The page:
So to recap, when ENABLEDSCOPES isn’t populated (e.g. {} ) it’s off.  If it contains values, then it is enabled!

And remember this: after enabling the AD Recycle Bin, you cannot disable it anymore!

PowerShell – Bulk Convert Global Groups to Domain Local…

2017-07-27T00:00:59+00:00 September 29th, 2015|Uncategorized|

Recently I was working with someone who spent a bunch of time building Active Directory groups for a project I’m working on.  After he was done, I noticed the groups he made were Global type groups (which is the default type in ADUC) instead of Domain Local type groups, which I needed for my project.

Instead of causing the person to panic, I told him we could turn to PowerShell to easily flip the type.  However, there is one caveat… You cannot convert groups directly from Global to Domain Local, so they have to be converted to Universal first.

Fortunately for me, all these groups were in a single OU, and we could fix this with just a few simple commands.  Just read along in the comments for explanations of each line.

# So before we begin to process groups, we set a variable to set your searchbase:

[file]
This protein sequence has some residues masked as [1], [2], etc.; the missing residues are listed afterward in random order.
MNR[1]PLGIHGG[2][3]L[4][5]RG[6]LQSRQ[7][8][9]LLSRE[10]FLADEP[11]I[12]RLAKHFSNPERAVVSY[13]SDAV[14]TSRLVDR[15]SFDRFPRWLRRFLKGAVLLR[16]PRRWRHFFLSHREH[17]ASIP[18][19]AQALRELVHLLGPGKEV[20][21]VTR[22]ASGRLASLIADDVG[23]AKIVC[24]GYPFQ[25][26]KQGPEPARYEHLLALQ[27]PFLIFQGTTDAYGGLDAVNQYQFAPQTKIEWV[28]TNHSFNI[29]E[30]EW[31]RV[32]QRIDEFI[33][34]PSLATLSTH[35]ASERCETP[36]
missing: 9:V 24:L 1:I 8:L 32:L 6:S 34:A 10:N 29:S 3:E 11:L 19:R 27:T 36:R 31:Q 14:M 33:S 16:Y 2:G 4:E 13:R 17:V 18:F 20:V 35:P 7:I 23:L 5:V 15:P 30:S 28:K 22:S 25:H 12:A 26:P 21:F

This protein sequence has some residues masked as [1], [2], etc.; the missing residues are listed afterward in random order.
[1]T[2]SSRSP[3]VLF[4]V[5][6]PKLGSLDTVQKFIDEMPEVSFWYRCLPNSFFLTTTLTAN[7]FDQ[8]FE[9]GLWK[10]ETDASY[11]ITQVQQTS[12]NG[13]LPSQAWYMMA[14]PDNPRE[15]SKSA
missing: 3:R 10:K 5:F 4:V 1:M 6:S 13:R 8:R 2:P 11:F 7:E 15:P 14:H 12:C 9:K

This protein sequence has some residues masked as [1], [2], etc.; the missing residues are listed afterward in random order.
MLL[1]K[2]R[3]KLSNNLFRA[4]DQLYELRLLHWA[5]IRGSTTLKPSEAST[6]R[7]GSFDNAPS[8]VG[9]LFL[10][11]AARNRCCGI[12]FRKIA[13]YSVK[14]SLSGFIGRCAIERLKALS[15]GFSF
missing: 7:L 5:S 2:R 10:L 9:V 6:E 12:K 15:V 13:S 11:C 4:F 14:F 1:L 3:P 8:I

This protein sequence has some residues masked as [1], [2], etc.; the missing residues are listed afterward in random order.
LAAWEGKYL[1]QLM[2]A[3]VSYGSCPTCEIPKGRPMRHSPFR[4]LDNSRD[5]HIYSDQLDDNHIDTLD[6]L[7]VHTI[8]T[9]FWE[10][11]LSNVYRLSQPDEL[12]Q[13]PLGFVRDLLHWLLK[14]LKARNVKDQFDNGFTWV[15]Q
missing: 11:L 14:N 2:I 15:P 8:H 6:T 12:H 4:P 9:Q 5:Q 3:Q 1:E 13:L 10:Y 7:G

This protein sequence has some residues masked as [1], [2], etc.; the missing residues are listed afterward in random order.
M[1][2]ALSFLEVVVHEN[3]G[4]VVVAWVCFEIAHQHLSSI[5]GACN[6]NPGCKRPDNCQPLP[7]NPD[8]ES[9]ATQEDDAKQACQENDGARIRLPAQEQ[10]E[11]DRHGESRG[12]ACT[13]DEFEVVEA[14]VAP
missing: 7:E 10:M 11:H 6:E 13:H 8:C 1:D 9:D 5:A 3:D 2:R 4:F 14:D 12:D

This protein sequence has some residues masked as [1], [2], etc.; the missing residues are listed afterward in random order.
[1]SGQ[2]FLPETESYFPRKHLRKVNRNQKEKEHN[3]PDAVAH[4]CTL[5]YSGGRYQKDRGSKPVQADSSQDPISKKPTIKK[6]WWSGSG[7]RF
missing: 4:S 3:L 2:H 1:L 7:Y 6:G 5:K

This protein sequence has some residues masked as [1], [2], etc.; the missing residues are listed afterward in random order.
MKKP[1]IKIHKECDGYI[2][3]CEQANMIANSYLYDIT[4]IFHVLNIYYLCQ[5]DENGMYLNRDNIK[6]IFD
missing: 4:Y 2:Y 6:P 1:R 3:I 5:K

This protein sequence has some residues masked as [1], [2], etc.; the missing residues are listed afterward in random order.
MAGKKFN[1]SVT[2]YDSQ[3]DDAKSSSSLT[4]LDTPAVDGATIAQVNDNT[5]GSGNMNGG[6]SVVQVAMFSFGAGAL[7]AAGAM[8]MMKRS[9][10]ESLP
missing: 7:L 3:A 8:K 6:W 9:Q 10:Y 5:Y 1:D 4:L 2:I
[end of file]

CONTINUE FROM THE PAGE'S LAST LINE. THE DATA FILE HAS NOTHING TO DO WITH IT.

$MySearchBase = "ou=Groups,ou=ABC,dc=lab,dc=local"

# For our first step – we load up a variable with the groups we want (filtered by type):

$MyGroupList = get-adgroup -Filter 'GroupCategory -eq "Security" -and GroupScope -eq "Global"' -SearchBase "$MySearchBase"

# If you want to validate you got the correct groups in the variable, list out the names of your objects in the variable:


# Now, for every group in the list, we flip the type to Universal:

$MyGroupList | Set-ADGroup -GroupScope Universal

# Now for our second step – we re-load the variable:

$MyGroupList = get-adgroup -Filter 'GroupCategory -eq "Security" -and GroupScope -eq "Universal"' -SearchBase "$MySearchBase"

# Again, if you want to validate you got the correct groups, list them out:


# Finally, convert them from Universal to Domain Local:

$MyGroupList | Set-ADGroup -GroupScope DomainLocal

And of course, I thought it’d be great to pass it along in case it helps stop some panic in your world…  Enjoy!

Server 2003 EOS, Part 6…

2017-07-27T00:01:00+00:00 July 9th, 2015|Uncategorized|